What is UX? | Outcome vs. Process

People often ask us, "what is UX?", and we understand why they’re confused. The acronym “UX”, short for User Experience, holds two popular meanings:

  1. UX as an outcome – “The UX of this site made it so easy to use.”
  2. UX as a process – “We talked to a lot of users during the UX phase.”

What is UX as an outcome?

UX is a way to describe the steps a user takes as they move through a set of features within a product. This is not to be confused with a product’s UI (User Interface), which specifically describes the elements on a screen that a user will interact with. A product’s UX is much more than a UI. The UX encompasses the entire end-user experience with a product. The effectiveness of the UX of a product can be measured in its usability, which is defined by how well the end-user can learn and use the product. A highly usable product eliminates any friction a user may experience when navigating or utilizing a product, which often means:

If the UX designers are doing their job right, you won’t even know they were there.

The UX of a product is not limited to the elements on the screen, it can also refer to how quickly a page loads or if the correct results are showing up in a search. Therefore, the UX of a product is not limited to the activities of the design team but includes all teams responsible for delivering and maintaining a product. From the product management team determining the feature road map, the design team determining solutions for the features, the engineering team developing the features, and QA checking if the features have been built to specifications, all members of the team are responsible for a product’s UX.

What is UX as a process?

The activity of UX is a human-centered design practice for designing products. Boiling it down to its most essential parts, a UX process should include the following: developing a hypothesis to a problem, designing an experience that illustrates the hypothesis, testing the hypothesis experience with potential future users and then repeating the process until a design solution has been finalized. It’s important to note that:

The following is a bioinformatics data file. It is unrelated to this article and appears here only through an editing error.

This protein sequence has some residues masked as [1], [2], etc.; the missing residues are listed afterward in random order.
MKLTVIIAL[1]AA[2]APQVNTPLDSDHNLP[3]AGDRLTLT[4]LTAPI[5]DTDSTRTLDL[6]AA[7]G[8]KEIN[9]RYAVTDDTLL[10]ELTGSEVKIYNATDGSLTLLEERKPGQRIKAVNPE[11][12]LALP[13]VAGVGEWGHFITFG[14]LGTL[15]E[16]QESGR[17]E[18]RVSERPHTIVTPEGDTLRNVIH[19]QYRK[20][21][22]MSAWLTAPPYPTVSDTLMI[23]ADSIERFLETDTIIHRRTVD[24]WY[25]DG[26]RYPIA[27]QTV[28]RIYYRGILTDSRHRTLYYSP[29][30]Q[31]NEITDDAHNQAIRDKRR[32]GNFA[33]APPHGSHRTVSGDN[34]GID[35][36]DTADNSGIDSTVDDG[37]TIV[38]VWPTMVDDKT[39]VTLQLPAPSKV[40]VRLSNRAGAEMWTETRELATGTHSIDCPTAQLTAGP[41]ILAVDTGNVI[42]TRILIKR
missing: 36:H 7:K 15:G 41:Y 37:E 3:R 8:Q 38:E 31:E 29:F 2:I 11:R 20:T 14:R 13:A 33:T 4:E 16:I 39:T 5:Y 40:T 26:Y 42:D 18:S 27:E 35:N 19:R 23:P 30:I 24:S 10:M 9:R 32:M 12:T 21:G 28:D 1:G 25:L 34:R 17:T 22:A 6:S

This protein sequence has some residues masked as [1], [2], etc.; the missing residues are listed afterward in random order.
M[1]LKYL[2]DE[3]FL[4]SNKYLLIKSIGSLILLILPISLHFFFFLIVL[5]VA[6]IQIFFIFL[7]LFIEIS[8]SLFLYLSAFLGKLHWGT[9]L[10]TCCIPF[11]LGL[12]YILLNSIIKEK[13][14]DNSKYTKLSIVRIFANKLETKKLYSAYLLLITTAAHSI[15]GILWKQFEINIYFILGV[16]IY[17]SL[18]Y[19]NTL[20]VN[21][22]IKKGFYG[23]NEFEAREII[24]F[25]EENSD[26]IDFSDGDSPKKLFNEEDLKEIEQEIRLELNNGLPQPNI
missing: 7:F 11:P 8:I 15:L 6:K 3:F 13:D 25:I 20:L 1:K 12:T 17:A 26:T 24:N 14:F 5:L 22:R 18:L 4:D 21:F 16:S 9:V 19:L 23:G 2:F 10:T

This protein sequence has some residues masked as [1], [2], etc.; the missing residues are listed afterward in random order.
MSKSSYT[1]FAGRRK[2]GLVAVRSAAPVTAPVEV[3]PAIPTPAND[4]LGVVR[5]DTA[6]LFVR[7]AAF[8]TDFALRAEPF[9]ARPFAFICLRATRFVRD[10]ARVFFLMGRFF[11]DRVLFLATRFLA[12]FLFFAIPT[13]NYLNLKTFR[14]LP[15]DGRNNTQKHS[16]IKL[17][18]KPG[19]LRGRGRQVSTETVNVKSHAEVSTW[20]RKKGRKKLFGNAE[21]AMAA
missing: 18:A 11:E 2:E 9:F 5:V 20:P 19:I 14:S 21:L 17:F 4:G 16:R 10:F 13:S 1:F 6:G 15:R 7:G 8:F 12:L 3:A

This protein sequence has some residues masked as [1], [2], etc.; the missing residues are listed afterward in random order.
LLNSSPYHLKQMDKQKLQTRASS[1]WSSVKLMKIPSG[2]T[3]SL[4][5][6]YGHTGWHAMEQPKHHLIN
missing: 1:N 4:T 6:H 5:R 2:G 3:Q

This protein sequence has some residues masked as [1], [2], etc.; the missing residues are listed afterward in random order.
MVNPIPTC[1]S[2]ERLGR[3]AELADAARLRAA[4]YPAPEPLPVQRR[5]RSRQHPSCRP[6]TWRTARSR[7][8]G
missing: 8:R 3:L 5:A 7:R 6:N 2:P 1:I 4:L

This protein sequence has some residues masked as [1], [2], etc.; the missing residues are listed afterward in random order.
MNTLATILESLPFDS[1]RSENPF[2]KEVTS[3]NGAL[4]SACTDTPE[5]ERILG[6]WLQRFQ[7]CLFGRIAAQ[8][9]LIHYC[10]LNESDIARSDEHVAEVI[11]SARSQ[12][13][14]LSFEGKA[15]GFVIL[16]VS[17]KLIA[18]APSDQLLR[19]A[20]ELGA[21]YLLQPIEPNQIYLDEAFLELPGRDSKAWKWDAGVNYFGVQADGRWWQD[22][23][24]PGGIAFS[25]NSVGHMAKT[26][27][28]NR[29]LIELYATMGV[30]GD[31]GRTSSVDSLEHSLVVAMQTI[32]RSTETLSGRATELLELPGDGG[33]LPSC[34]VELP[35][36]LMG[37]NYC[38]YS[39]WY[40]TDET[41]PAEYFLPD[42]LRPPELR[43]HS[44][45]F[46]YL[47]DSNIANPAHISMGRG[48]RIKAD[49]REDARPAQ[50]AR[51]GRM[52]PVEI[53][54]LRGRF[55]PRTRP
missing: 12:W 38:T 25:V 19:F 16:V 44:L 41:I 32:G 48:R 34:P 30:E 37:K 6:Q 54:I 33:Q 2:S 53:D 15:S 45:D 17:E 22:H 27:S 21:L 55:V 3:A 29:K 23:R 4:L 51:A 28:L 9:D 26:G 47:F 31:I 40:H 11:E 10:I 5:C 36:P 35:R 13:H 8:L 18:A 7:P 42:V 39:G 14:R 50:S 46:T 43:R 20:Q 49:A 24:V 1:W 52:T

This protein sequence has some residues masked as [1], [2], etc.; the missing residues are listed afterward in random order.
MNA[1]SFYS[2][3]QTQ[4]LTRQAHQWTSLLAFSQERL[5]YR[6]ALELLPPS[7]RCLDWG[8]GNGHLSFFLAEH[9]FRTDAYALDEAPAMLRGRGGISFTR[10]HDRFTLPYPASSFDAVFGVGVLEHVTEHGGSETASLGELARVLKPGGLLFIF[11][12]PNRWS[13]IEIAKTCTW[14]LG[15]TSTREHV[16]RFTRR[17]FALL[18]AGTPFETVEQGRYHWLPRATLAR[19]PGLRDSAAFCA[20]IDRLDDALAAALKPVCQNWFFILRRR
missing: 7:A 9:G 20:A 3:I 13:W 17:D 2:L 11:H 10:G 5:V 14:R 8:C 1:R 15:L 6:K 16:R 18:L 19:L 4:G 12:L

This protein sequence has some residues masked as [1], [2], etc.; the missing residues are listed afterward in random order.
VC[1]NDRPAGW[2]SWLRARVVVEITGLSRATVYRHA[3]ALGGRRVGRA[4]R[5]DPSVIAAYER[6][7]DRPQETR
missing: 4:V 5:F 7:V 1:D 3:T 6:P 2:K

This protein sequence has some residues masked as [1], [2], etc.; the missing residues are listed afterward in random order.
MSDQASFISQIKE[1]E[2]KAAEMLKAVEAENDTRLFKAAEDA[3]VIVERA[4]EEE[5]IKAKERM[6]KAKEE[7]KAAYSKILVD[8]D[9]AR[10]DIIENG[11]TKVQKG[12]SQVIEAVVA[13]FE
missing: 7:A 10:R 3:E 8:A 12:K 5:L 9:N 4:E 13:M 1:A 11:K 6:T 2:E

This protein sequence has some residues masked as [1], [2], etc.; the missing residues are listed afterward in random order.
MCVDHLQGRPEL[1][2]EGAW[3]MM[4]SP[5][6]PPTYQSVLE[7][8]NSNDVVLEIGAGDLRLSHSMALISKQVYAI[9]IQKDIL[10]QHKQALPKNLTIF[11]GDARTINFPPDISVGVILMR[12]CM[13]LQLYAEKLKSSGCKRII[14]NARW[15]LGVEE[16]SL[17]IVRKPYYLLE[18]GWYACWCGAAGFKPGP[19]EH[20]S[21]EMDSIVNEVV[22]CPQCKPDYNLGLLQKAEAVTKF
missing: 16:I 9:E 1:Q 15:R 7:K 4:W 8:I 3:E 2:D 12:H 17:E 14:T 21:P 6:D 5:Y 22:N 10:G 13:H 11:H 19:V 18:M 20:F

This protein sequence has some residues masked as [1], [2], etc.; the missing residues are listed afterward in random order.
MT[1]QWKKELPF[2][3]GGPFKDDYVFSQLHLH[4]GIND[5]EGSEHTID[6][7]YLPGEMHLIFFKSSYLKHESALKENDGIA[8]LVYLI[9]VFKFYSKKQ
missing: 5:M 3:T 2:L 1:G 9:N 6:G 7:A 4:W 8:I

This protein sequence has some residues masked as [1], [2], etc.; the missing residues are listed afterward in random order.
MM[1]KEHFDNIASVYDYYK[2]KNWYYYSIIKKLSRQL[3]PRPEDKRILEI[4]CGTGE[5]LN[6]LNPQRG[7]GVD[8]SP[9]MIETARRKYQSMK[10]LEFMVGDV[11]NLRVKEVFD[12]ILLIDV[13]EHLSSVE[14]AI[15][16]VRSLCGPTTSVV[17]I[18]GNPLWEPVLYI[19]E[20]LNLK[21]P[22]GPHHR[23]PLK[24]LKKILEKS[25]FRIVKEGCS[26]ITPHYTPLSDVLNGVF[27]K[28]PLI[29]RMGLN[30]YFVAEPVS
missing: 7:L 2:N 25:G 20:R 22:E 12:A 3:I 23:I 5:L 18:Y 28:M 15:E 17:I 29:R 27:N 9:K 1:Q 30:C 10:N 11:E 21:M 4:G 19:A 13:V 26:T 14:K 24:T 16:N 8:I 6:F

"It’s not User Experience design if you’re not talking to users."

If this process sounds familiar, it’s because it is essentially the same process as Design Thinking which in itself is analogous to the scientific method. All of these processes, including UX, rely on testing hypotheses against experiences. The key difference between the scientific method and the UX process (and to a larger extent Design Thinking) is how the scientific method uses objective quantitative data, whereas the UX process uses subjective qualitative data. Quantitative data can also be used in the UX process, but generally it is to validate qualitative data.

A key component of the UX process is the designer’s ability to remove his/herself from the process and to look to the users for insights and validation in order to be as objective as possible. This key component has become a mantra among UX designers:

Design for the user. You are not the user.

While being objective, it’s also important for UX designers to build empathy for the end-users. Empathy helps UX designers understand what the user’s underlying motivations, needs, and goals are. With these insights, UX designers can create better experiences that match the end-users mental model.

In summary, the two popular meanings of UX, UX as a process and UX as an outcome, are two sides of the same coin. The process of UX is based on tried and true methods that puts the end-user first while designing experiences that meet their needs. The UX outcome of that process is an experience that is intuitive, easy to use, and helps accomplish the goals of the end user. Now that you understand what UX is, you should learn what makes UX valuable for all product and engineering teams, and if you couldn't already tell, we're not talking about product wireframes.